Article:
Mame Baba Cisse was inspired by one of the Intergovernental Panel on Climate Change’s predictions about global temperature increases to learn more about how such assessments are created and how they can be made more effective. This led him to enroll in the Master of Public Administration in Environmental Science and Policy (M.P.A. E.S.P.) program at Columbia University’s School of International and Public Affairs.
Cisse is from the West African country of Senegal and has worked for the Foreign Service of Senegal for over ten years. Before joining the M.P.A. E.S.P. program, Cisse participated in the preparatory process of the World Summit on Sustainable Development, held in Johannesburg in 2002. “The encounter with this universal body helped me to understand the complexity and inter-linkages of the many challenges faced by developing countries and the need for those countries not only to seek new sources to fund their development, but also to integrate the environmental dimension in their development policies for the sake of sustainability,” says Cisse. After his experience in that project, Cisse made a point to attend the majority of the United Nations Commission on Sustainable Development sessions.
In Fass, the village where his grandfather lives, about 200 miles from the capital of Dakar and with a population of just under a thousand, there is no hospital, no school and no electricity. Though it is too small to hold the community for meetings, the village’s mosque serves as the center of communal activity. But in 2007, the mosque was in bad disrepair. Cisse encouraged the people of the village to finance most of the repairs themselves and, with a grant of $10,000 from the Islamic Solidarity Fund to start them off, each head of household agreed to contribute the sale of 20 kilograms from his harvest toward the cause. Cisse also made sure to include women. Recognizing that the mosque would serve all citizens of the village, regardless of gender, Cisse saw to it that two of the seven people in the committee formed to oversee the renovation were women.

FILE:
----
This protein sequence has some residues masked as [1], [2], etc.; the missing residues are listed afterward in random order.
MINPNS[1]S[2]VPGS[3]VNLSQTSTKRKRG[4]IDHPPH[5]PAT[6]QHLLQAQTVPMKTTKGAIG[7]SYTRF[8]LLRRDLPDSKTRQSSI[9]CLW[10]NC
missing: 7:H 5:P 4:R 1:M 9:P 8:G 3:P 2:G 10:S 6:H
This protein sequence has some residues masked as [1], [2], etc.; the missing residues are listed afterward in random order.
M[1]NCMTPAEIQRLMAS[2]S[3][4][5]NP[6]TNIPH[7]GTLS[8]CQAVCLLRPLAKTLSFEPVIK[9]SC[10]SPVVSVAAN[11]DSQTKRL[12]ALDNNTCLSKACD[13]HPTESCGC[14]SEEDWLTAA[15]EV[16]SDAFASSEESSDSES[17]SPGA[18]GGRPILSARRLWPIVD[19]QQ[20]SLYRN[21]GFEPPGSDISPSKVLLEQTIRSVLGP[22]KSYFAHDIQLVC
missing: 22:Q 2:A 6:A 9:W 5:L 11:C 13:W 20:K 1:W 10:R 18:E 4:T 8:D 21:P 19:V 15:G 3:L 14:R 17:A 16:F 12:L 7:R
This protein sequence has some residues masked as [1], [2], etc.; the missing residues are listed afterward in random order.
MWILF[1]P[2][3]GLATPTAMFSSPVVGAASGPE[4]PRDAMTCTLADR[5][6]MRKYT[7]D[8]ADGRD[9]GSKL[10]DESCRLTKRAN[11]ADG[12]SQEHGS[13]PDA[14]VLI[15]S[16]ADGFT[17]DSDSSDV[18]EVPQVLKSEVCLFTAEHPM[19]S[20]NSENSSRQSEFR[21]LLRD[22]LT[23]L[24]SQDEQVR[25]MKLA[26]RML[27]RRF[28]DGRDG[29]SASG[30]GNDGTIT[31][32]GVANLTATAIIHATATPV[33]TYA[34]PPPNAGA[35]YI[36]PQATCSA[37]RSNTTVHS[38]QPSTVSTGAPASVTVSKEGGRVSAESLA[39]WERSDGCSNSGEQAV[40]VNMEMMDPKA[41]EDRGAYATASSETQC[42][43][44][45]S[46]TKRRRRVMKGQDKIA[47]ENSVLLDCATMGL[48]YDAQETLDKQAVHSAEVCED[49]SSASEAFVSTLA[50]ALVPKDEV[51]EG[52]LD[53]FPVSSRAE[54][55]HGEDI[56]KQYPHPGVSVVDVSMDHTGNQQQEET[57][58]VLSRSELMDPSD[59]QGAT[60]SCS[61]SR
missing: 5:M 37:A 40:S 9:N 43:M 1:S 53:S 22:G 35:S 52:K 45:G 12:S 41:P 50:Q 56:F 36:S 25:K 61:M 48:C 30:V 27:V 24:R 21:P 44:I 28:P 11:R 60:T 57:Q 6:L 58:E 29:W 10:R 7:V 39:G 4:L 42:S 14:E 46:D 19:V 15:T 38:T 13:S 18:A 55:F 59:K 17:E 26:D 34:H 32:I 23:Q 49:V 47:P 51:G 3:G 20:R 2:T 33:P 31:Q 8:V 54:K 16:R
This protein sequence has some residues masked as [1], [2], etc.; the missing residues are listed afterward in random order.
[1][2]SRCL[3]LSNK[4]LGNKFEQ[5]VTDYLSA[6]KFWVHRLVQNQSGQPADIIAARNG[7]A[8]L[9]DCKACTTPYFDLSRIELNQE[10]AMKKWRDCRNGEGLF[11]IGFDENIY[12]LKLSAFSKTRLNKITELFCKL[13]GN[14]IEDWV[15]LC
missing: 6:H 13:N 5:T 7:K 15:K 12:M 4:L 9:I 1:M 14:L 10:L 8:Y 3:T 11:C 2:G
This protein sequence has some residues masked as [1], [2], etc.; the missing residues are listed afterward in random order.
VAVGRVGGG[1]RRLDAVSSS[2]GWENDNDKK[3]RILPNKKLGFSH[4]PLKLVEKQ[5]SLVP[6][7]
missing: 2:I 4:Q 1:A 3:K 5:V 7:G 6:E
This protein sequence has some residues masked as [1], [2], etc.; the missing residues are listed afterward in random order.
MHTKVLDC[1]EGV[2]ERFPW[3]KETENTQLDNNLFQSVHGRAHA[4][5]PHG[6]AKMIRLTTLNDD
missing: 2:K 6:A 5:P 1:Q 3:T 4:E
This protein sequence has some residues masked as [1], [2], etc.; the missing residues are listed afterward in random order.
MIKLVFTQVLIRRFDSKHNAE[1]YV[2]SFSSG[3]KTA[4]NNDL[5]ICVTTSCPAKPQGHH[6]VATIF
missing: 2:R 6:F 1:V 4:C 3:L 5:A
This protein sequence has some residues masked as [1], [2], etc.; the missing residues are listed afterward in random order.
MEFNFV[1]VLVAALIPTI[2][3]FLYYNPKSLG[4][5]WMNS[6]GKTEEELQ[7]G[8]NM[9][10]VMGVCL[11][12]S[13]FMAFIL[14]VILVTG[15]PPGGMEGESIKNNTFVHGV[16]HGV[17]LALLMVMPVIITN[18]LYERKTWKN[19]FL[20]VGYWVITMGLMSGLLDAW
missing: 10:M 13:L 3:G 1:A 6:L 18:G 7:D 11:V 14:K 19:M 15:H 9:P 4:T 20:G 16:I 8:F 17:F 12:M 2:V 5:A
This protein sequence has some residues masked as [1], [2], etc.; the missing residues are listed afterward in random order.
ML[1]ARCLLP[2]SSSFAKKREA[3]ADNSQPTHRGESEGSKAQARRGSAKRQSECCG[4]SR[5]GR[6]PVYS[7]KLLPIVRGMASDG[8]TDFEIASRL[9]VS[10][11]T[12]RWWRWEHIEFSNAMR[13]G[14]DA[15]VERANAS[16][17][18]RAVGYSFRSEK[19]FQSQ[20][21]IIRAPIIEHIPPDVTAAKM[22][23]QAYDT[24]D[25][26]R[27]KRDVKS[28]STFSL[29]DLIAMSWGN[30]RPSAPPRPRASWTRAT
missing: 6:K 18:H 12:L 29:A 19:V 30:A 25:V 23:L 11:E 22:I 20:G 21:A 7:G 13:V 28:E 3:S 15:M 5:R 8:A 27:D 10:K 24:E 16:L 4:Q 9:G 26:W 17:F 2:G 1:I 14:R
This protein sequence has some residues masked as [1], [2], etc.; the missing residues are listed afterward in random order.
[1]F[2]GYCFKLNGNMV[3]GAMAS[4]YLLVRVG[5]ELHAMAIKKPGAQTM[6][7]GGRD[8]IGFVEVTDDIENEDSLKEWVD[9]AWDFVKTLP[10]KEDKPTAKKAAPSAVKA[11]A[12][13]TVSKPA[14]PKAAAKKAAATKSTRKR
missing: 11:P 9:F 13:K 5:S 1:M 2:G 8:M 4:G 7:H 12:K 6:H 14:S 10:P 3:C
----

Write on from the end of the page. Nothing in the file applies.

It was clear to Cisse that villagers in rural developing areas have the ability and motivation to take charge of their own futures. Cisse chose the M.P.A. E.S.P. program to give him the tools to help address challenges in his community. His firsthand familiarity with issues in the developing world, combined with the specialized knowledge he will glean from the M.P.A. E.S.P. program, will put Cisse in a strong position to effect changes in Senegal’s environmental policies. After completing the program in May of 2011, Cisse plans to “go back in the Foreign Service of Senegal and make use of the knowledge and I skills I have learned at SIPA for the advancement of my country’s multilateral diplomacy in the field of environment.”
The M.P.A. E.S.P. program, which is jointly administered by the Earth Institute and the School of International and Public Affairs, appealed to Cisse because of its intense and structured curriculum, allowing him to take a short amount of time on leave from the Foreign Service, and because of “the diversity of the backgrounds” of the students. Cisse feels that the spectrum of academic and professional experience of students in the program “is really unique and most of the students have made great achievements in their respective fields,” which he hopes will broaden the scope of his understanding of environmental policy and the systems-based and interdisciplinary knowledge needed to meet the challenges of creating a more sustainable planet.
Cisse’s professional focus, as well as his decision to study in the M.P.A. E.S.P. program, reflect his drive. By earning a master’s degree in environmental science and policy, Cisse intends “to lay a solid foundation for greater expertise on environmental science and learn how policymakers in developing countries can make use of that science in the quest for sustainable development.”